1. Minimize it. It is no big deal, everybody does it.
2. Rationalize it. They blame their genes, parents, or their mates, or the world situation.
3. Anesthetize it. By a constant round of activity, or by drugs.
4. Neutralize it. By doing good to counteract their bad.
Christians are not immune to any of these. David, after his great sin, tried all of these routes, but they were dead ends, and he lost the joy of his salvation. He learned the hard way, that the only way to deal with sin is to recognize it for what it is, and seek the grace of God. We need to confess our guilt and receive the forgiveness made possible by the atoning sacrifice of Jesus. This is the only way to deal with sin that leads to joy. David did get there, and he sang songs of joy again, but he took the long hard route of the world before he took the short cut of grace, and he suffered a great lost of joy because of it. His folly is recorded that believers might learn to avoid his mistakes, and come to Christ for cleansing and renewal right away David prayed in Psalm 51:7-8, "Cleanse me with hyssop and I will be clean; wash me and I will be whiter than snow. Let me hear joy and gladness; let the bones you have crushed rejoice." Then in verse 12 we read, "Restore to me the joy of your salvation..."
When a Christian falls and fails the Lord, he or she is to immediately get right with the Lord and be restored, so the fruit of joy does not wither on the vine, as it was doing with David. The Christian who delays confession and forgiveness will see the fruit of joy wither and they will be a poor witness to the grace of God. Lack of joy is a sin that is seldom recognized. R.W. Dale, the great English preacher, said, "We ask God to forgive us for our evil thoughts and evil tempers, but rarely, if ever, ask Him to forgive us for our sadness." Sadness is not just the expression on our faces, but the negative views of life that rob us of joy in the midst of so much fallenness. The face is not the key factor. Jesus often had a sad face as he wept over the lostness of the world, and the weakness of His disciples. Sadness of face and sorrow over sin and death did not rob Him of His joy.
Joy is deeper than sadness, and can be real even when the face is not expressing it. It is superficial to suggest that Christians should always have a smile to show their joy. Optimism of the mind and soul goes far deeper than the face. This does not mean it is okay to go about looking like a sad sack. Spurgeon said to his students training for ministry, "When you talk about heaven let your face light up with a heavenly glory. When you talk about hell, your everyday face will do." This was a rebuke of their everyday face, for it usually reflected pessimism and not the optimism of Christian joy, and was thus, a quenching of the Spirit.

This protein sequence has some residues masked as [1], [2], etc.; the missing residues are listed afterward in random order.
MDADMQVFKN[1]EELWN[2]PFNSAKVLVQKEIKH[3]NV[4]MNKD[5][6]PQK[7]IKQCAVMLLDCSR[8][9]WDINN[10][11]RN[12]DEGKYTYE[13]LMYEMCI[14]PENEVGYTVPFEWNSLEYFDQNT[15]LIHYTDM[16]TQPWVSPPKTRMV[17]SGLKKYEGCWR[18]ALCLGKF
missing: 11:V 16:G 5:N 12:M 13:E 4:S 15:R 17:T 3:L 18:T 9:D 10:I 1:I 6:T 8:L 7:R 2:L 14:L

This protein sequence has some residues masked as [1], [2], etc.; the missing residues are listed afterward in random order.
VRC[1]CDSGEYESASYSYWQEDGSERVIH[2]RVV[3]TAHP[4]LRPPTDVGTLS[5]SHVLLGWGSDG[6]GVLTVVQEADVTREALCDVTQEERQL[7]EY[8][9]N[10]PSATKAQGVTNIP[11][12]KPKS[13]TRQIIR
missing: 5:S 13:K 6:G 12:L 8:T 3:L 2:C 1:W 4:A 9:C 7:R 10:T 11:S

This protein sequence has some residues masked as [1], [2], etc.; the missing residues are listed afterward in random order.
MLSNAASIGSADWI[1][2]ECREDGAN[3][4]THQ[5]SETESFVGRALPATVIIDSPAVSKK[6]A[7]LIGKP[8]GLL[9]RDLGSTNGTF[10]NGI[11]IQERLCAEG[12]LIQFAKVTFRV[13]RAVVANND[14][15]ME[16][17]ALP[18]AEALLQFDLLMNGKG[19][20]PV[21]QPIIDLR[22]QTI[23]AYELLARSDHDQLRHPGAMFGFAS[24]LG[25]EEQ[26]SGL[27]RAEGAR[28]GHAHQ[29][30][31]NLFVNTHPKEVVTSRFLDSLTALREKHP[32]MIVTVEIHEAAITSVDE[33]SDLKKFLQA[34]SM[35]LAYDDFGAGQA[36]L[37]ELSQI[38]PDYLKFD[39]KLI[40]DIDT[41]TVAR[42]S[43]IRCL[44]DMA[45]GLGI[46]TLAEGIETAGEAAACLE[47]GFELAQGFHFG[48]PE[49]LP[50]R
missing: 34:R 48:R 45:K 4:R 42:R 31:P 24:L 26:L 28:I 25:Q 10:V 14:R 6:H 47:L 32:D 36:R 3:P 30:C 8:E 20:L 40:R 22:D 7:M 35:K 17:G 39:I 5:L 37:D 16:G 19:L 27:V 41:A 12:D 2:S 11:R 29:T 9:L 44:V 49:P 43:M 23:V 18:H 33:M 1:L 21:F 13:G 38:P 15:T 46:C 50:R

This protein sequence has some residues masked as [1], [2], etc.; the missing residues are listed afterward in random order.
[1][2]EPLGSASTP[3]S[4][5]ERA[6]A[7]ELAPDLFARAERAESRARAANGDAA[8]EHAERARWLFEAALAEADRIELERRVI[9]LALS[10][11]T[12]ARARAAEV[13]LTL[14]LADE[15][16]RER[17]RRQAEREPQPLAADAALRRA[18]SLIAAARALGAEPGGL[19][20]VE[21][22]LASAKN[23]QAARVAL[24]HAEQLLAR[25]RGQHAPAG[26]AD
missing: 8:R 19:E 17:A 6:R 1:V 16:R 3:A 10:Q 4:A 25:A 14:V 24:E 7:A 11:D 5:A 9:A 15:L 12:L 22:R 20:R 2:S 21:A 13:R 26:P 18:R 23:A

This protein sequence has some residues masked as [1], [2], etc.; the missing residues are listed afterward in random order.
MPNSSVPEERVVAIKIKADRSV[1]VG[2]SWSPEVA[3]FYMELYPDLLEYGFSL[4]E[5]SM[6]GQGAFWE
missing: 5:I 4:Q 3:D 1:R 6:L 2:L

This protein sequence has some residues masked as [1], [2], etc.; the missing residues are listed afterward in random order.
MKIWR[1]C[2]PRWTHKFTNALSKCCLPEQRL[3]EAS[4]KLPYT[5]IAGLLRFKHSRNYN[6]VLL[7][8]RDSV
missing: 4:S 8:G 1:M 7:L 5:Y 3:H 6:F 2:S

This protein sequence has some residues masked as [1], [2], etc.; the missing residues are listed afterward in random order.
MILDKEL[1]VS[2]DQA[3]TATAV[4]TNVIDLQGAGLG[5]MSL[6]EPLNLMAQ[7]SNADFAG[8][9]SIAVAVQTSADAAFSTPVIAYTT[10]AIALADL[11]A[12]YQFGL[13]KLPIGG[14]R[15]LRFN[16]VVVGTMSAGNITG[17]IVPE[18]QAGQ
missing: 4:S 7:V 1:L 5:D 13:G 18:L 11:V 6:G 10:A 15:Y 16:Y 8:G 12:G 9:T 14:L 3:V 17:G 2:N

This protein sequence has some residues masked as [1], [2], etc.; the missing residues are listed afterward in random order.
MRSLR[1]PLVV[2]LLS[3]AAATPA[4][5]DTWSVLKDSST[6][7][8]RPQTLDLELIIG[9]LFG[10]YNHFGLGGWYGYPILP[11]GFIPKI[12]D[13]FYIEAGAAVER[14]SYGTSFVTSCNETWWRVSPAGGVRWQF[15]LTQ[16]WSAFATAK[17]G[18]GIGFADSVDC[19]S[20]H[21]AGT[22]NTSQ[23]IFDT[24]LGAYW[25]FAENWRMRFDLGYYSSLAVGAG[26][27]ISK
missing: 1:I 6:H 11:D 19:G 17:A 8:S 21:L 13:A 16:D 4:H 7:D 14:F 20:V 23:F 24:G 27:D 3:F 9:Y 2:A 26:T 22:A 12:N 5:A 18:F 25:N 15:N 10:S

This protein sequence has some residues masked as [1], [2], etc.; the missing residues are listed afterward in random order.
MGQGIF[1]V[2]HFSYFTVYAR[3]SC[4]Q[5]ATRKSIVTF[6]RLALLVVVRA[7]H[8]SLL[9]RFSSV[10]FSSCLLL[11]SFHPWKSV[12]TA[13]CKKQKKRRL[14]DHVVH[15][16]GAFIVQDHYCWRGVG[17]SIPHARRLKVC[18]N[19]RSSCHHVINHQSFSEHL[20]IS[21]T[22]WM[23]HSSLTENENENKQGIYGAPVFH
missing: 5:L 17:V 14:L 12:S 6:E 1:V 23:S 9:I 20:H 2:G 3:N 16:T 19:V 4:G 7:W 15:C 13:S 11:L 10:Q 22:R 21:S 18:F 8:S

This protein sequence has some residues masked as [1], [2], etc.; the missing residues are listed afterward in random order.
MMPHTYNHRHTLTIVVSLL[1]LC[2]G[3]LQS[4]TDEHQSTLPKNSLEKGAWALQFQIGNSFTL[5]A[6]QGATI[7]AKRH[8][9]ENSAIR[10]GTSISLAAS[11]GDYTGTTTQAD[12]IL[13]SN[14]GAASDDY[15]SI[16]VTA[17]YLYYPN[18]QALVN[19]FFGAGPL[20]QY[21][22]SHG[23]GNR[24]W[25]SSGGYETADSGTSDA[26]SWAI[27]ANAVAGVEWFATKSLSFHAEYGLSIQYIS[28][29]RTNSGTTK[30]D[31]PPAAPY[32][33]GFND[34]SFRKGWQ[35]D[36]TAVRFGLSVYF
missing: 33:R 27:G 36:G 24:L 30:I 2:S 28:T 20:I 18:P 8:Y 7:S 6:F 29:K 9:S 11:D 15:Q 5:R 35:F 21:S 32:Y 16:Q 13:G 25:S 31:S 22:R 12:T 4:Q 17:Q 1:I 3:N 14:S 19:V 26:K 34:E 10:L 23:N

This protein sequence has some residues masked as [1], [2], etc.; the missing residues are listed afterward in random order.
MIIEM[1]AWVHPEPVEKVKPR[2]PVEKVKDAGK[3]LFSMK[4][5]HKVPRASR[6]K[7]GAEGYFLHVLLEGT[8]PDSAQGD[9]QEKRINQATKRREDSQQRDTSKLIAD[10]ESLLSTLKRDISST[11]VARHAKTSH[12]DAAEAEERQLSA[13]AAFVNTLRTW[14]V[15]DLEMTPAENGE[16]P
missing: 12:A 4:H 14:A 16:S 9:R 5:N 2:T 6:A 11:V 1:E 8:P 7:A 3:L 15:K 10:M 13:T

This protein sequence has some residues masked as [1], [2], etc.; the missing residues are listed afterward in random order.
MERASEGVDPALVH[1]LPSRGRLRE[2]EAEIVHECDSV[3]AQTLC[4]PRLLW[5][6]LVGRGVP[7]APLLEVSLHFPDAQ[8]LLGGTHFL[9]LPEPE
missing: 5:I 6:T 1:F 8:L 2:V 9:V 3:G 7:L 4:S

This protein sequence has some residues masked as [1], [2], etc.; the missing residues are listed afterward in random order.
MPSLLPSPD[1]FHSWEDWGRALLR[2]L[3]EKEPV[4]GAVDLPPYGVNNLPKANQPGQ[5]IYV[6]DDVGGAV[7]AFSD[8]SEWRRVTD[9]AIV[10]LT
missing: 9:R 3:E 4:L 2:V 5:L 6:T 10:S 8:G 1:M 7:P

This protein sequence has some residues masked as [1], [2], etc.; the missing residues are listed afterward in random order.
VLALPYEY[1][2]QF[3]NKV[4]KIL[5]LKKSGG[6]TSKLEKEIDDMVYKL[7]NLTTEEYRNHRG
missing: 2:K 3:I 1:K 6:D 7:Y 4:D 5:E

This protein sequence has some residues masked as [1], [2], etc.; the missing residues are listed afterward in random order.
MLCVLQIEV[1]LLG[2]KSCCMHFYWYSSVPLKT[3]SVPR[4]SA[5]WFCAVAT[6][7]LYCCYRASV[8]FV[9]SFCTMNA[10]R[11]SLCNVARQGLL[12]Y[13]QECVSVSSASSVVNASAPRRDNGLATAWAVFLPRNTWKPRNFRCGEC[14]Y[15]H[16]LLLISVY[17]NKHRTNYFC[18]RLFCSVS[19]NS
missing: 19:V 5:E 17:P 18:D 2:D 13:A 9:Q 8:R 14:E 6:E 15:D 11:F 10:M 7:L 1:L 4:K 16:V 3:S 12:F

If you have people who know you who think you are a pessimist, you are probably quenching the Spirit, and have ceased to produce the fruit of joy. Joy is deeper than mere laughter and smiling, but these are still ways by which we can express that joy to the world. The external ways of letting people know of the inner joy is important in our witness. You may not always feel like giving an external witness, but it should be a common part of your witness. Joy that is never seen is not the kind of fruit that makes others hungry to taste it.
One of the major purposes of worship is to help us develop our expression of joy. Praise is the twin of joy, says John Drescher. Praise is the joy we express to God, but in so doing we water the joy in our own lives and help it to grow. The goal of all worship is to grow the fruits of the Spirit. This pleases God and man, and the self. Pulsford said, "There is no heaven, either in this world, or in the world to come, for people who do not praise God." Praise is the fruit of joy turning toward the Son of heaven to receive that light that makes it even more luscious and appealing to the world. The goal in going to church is that you might become more optimistic about life and how God can use you to make a difference in this fallen world.
Just as natural love is not enough, so it is not enough to have just natural joy. The fruit of the Spirit love enables you to love those who are not loving, but who are even enemies. Fruit of the Spirit joy enables you to be optimistic even in the trials of life, and, thus, be a witness to the world of a joy that is beyond what man can produce. Henry VanDyke said it profoundly, "There is something finer than to do right against inclination; and that is to have an inclination to do right. There is something nobler than reluctant obedience; that is joyful obedience. The rank of virtue is not measured by its disagreeableness, but by its sweetness to the heart that loves it. The real test of character is joy. For what you rejoice in, that you love. And what you love, that you are like."
If worship is a bore and service is a chore, it is because you have lost your first love, like the Christians in Ephesus that Jesus rebuked in Rev. 2. Worship and service are pure joy to those who do not quench the Spirit. Frank Lauback, who has helped millions learn to read so they could read the Bible, said, "I have had more fun than any other man in the world." It was such joy to serve Jesus because he loved Jesus and he loved the world. He carried a globe of the world in his arms as he spoke, for he loved the whole world. His love was the source of his joy. You cannot skip over the first fruit of the Spirit and expect to get to the others. They all grow out of the main vine, which is love. When you are loving, which is to say, when you are Christ like, then you will also be growing the fruit of joy. The most loving Christians are the most joyful Christians.